If I want to rhyme with a word like 'time' would 'overtime' or 'anytime' count as a rhyme with 'time', saying that 'anytime' and 'overtime' have the word 'time' in it. (This goes for any other words)


A syllable consists of two parts: an 'onset' and a 'rime'. It is the final rimes that should match to make a rhyme. Penultimate rimes and syllables may also match; however, the onsets that precede those patterns should not match.

Word breaks (white space) are of minor importance in speech, so 'overtime' works the same as 'over time' for rhyming.

Thus 'great office holder' rhymes perfectly with 'late office holder' and weakly with 'bait off his shoulder', but not with either 'green office holder' or 'grate off his shoulder'.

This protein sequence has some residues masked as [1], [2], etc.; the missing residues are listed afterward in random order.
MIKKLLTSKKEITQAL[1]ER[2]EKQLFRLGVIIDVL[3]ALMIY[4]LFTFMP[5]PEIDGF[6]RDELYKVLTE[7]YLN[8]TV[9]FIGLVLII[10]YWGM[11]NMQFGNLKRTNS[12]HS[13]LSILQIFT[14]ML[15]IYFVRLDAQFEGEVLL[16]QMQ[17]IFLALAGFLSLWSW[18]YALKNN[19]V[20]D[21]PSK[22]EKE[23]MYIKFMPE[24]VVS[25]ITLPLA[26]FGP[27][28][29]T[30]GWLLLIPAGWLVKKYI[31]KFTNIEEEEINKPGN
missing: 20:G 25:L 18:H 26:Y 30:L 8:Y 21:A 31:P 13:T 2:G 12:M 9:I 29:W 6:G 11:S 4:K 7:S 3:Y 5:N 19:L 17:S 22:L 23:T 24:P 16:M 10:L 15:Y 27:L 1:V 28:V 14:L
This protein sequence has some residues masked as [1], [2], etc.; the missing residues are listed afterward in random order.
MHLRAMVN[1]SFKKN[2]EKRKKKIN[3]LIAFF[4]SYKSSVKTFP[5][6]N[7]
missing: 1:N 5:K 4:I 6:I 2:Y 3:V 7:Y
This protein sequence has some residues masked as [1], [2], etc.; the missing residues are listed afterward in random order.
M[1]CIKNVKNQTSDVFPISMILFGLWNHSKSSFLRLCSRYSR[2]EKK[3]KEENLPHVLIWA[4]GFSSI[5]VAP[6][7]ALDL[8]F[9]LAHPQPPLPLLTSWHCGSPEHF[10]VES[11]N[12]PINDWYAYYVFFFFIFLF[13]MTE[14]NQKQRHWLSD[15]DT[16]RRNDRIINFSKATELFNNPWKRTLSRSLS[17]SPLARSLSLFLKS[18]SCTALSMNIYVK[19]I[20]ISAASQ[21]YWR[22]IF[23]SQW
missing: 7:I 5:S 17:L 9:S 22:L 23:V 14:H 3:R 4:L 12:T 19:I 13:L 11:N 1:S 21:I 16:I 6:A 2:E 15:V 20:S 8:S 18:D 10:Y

• As NVZ has said, 'Please explain your answer, preferably with some supporting statements and references. While opinions are valued, they are not of much help as answers.' – Edwin Ashworth Sep 9 '17 at 21:41

It depends on how strict you intend to be about your rhyming scheme. I would count it as repetition, not rhyming, but it can still fit just fine into a rhyme scheme.

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